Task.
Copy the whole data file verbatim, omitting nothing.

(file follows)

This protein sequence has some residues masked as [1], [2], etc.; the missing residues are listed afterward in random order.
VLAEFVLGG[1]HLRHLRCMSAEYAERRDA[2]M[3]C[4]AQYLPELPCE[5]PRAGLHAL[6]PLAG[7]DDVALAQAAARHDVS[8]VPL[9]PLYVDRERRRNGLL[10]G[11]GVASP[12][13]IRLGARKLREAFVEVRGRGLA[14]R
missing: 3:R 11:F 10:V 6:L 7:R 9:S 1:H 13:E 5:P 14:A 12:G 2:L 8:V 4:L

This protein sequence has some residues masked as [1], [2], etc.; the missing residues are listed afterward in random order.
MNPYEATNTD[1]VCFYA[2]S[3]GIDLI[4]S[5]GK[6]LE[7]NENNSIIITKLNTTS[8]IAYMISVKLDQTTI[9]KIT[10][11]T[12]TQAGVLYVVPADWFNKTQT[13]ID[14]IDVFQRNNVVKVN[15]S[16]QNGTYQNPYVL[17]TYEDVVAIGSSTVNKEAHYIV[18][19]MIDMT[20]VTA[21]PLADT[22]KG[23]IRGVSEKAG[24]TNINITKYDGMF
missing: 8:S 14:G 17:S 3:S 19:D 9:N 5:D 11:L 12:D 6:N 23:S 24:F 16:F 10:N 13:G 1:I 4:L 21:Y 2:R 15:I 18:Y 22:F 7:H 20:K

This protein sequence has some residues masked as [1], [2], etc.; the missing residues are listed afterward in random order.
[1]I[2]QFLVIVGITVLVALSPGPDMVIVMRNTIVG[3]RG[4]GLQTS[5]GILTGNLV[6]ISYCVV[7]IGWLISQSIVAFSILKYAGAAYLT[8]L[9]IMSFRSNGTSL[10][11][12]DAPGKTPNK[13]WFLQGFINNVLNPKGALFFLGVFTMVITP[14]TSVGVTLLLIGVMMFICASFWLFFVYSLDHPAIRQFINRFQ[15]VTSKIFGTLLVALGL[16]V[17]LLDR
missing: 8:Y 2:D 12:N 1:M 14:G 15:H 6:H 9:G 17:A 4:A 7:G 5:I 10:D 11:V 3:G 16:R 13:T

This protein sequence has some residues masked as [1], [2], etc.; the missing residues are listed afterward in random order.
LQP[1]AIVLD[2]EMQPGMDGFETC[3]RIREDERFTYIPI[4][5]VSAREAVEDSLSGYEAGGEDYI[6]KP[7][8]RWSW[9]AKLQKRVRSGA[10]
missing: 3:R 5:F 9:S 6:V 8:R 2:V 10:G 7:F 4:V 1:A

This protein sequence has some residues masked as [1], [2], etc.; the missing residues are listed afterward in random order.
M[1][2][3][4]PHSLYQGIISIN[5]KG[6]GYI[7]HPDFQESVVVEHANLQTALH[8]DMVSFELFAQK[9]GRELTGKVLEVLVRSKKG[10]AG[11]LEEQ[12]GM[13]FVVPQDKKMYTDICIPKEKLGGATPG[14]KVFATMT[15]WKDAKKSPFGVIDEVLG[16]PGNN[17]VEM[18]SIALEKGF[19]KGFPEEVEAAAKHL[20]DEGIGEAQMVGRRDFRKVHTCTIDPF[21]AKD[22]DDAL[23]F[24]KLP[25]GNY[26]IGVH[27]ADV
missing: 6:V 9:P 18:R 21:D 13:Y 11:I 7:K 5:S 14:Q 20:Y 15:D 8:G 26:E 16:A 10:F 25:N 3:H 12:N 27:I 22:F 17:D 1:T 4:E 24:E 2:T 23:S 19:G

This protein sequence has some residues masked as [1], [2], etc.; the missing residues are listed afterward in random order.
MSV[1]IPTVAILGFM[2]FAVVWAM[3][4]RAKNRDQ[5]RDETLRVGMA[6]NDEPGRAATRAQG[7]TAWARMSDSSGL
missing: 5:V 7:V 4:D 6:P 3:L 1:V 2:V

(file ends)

This protein sequence has some residues masked as [1], [2], etc.; the missing residues are listed afterward in random order.
VLAEFVLGG[1]HLRHLRCMSAEYAERRDA[2]M[3]C[4]AQYLPELPCE[5]PRAGLHAL[6]PLAG[7]DDVALAQAAARHDVS[8]VPL[9]PLYVDRERRRNGLL[10]G[11]GVASP[12][13]IRLGARKLREAFVEVRGRGLA[14]R
missing: 3:R 11:F 10:V 6:L 7:R 9:S 1:H 13:E 5:P 14:A 12:G 2:L 8:V 4:L

This protein sequence has some residues masked as [1], [2], etc.; the missing residues are listed afterward in random order.
MNPYEATNTD[1]VCFYA[2]S[3]GIDLI[4]S[5]GK[6]LE[7]NENNSIIITKLNTTS[8]IAYMISVKLDQTTI[9]KIT[10][11]T[12]TQAGVLYVVPADWFNKTQT[13]ID[14]IDVFQRNNVVKVN[15]S[16]QNGTYQNPYVL[17]TYEDVVAIGSSTVNKEAHYIV[18][19]MIDMT[20]VTA[21]PLADT[22]KG[23]IRGVSEKAG[24]TNINITKYDGMF
missing: 8:S 14:G 17:S 3:S 19:D 9:N 5:D 11:L 12:D 6:N 23:S 24:F 16:F 10:N 13:G 1:I 4:L 21:Y 2:R 15:I 18:Y 22:F 7:H 20:K

This protein sequence has some residues masked as [1], [2], etc.; the missing residues are listed afterward in random order.
[1]I[2]QFLVIVGITVLVALSPGPDMVIVMRNTIVG[3]RG[4]GLQTS[5]GILTGNLV[6]ISYCVV[7]IGWLISQSIVAFSILKYAGAAYLT[8]L[9]IMSFRSNGTSL[10][11][12]DAPGKTPNK[13]WFLQGFINNVLNPKGALFFLGVFTMVITP[14]TSVGVTLLLIGVMMFICASFWLFFVYSLDHPAIRQFINRFQ[15]VTSKIFGTLLVALGL[16]V[17]LLDR
missing: 8:Y 2:D 12:N 1:M 14:G 15:H 6:H 9:G 17:A 4:A 7:G 5:I 10:D 11:V 3:G 16:R 13:T

This protein sequence has some residues masked as [1], [2], etc.; the missing residues are listed afterward in random order.
LQP[1]AIVLD[2]EMQPGMDGFETC[3]RIREDERFTYIPI[4][5]VSAREAVEDSLSGYEAGGEDYI[6]KP[7][8]RWSW[9]AKLQKRVRSGA[10]
missing: 3:R 5:F 9:S 6:V 8:R 2:V 10:G 7:F 4:V 1:A

This protein sequence has some residues masked as [1], [2], etc.; the missing residues are listed afterward in random order.
M[1][2][3][4]PHSLYQGIISIN[5]KG[6]GYI[7]HPDFQESVVVEHANLQTALH[8]DMVSFELFAQK[9]GRELTGKVLEVLVRSKKG[10]AG[11]LEEQ[12]GM[13]FVVPQDKKMYTDICIPKEKLGGATPG[14]KVFATMT[15]WKDAKKSPFGVIDEVLG[16]PGNN[17]VEM[18]SIALEKGF[19]KGFPEEVEAAAKHL[20]DEGIGEAQMVGRRDFRKVHTCTIDPF[21]AKD[22]DDAL[23]F[24]KLP[25]GNY[26]IGVH[27]ADV
missing: 6:V 9:P 18:R 21:D 13:Y 11:I 7:K 5:S 14:Q 20:Y 15:D 8:G 26:E 16:A 10:F 25:N 3:H 12:N 27:I 22:F 17:D 1:T 4:E 24:E 2:T 23:S 19:G

This protein sequence has some residues masked as [1], [2], etc.; the missing residues are listed afterward in random order.
MSV[1]IPTVAILGFM[2]FAVVWAM[3][4]RAKNRDQ[5]RDETLRVGMA[6]NDEPGRAATRAQG[7]TAWARMSDSSGL
missing: 5:V 7:V 4:D 6:P 3:L 1:V 2:V